|LEGAL_ST 398-1-20||Advanced Research Seminar (Majors Only)||Laura Beth Nielsen|
LEGAL_ST 398-1-20 Advanced Research Seminar (Majors Only)
Legal Studies 398-1,2 is a two-quarter sequence required for all Legal Studies majors. This seminar exposes students to a variety of theoretical and methodological approaches to law and legal institutions; over two quarters, students will develop their own research paper on a topic of interest.
|LEGAL_ST 398-2-20||Advanced Research Seminar II||Laura Beth Nielsen|
LEGAL_ST 398-2-20 Advanced Research Seminar II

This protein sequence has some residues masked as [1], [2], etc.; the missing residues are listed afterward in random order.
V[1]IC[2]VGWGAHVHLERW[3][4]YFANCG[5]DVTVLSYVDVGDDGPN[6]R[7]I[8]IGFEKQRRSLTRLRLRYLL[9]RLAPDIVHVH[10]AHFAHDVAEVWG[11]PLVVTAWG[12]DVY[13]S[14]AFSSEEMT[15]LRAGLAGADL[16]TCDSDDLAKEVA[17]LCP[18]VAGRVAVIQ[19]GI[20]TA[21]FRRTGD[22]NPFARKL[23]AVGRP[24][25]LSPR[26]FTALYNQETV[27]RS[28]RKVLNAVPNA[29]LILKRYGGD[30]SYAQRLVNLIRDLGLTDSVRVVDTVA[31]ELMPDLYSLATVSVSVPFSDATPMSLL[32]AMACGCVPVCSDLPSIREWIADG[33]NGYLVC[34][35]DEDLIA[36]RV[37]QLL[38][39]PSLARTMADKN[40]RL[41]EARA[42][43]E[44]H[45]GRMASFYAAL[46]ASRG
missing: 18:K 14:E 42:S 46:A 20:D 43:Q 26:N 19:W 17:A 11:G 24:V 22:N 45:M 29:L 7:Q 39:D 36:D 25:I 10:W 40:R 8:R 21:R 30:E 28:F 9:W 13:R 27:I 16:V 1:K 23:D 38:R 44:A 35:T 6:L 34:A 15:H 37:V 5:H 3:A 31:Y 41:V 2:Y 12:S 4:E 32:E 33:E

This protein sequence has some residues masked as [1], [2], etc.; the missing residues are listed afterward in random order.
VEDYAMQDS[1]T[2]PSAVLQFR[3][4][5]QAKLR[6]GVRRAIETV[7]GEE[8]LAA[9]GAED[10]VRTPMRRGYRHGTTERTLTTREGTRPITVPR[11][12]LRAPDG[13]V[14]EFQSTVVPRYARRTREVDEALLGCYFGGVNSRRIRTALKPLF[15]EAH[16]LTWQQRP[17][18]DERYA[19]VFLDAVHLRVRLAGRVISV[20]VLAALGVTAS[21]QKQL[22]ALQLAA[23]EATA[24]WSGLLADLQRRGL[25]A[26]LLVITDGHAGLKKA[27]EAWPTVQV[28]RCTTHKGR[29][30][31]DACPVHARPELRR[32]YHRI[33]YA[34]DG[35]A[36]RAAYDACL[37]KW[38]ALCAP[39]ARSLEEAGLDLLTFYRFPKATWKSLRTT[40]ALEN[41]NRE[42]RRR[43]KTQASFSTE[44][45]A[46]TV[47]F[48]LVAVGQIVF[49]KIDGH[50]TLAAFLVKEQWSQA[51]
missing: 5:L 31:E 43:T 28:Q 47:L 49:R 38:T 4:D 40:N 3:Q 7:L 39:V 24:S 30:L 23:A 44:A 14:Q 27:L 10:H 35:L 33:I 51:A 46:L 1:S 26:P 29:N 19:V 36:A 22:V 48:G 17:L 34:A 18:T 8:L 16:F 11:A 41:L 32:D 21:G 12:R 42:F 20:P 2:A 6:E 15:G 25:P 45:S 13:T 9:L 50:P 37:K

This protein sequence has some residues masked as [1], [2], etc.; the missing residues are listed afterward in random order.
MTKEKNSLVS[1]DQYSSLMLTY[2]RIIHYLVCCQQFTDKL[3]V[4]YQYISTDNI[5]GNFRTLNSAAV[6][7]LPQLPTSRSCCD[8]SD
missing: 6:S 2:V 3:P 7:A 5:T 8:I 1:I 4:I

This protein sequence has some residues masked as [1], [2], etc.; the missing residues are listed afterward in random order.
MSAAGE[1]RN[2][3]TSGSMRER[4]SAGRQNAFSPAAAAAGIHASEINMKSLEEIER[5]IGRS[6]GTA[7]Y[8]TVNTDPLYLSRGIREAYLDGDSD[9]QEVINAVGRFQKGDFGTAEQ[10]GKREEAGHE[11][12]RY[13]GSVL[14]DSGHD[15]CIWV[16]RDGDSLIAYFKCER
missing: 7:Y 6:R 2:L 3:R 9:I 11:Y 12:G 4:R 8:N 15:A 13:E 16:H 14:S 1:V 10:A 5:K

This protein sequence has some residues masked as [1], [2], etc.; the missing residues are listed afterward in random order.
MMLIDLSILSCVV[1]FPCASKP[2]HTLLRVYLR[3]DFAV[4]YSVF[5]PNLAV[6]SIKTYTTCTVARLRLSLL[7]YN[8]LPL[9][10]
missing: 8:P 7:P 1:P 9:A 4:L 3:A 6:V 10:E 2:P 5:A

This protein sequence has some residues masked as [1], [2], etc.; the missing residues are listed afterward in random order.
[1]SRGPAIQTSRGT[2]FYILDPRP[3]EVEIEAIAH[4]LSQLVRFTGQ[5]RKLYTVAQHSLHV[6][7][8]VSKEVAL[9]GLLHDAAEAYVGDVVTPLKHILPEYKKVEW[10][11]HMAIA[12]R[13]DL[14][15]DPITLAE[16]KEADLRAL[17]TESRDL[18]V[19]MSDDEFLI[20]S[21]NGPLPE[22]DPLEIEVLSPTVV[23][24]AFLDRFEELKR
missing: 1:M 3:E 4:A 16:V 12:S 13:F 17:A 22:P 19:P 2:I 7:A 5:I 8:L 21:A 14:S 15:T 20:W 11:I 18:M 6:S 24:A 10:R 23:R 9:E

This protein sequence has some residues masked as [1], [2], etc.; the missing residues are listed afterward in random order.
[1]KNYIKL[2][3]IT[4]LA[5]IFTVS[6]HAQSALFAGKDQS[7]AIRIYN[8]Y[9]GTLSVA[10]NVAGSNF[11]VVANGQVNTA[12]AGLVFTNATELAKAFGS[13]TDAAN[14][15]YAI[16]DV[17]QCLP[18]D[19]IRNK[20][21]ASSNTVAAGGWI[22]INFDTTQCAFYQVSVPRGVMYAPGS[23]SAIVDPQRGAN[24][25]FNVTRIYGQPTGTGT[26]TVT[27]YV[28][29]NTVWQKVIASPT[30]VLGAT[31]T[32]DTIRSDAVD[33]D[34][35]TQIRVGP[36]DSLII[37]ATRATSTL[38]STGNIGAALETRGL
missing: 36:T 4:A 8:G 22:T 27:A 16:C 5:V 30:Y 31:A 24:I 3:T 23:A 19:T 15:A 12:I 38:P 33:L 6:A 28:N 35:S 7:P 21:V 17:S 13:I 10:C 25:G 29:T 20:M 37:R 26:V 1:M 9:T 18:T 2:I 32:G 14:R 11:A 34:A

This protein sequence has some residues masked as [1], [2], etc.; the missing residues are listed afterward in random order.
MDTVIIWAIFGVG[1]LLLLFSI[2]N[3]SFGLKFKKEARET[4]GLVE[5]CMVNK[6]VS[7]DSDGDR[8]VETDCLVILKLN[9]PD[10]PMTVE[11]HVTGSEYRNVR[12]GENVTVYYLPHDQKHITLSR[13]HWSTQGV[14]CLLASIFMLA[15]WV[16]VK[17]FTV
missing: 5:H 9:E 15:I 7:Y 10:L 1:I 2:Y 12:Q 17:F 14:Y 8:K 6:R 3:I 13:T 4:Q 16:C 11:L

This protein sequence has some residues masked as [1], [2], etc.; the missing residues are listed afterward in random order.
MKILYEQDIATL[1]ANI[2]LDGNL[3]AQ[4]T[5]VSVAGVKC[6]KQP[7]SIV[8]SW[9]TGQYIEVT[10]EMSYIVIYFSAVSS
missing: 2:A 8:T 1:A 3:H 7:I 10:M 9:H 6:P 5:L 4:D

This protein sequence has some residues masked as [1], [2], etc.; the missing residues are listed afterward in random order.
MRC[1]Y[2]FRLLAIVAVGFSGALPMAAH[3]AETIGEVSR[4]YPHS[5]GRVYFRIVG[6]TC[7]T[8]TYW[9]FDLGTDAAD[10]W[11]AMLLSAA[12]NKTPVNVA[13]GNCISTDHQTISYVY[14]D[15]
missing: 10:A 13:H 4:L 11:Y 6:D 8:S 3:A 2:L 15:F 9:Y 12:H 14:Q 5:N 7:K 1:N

Legal Studies 398 is a two-quarter sequence (398-1 and 398-2) required for all Legal Studies majors. This seminar will expose students to a variety of theoretical and methodological approaches to law and legal institutions; over two quarters, students will develop their own research paper on a topic of interest. During winter quarter, students will complete their research projects and present their projects to the class. Students will meet to discuss shared readings, will workshop their paper drafts with one another, will prepare oral presentations based on their research, and will meet individually with the professor and with the Graduate Teaching Fellows.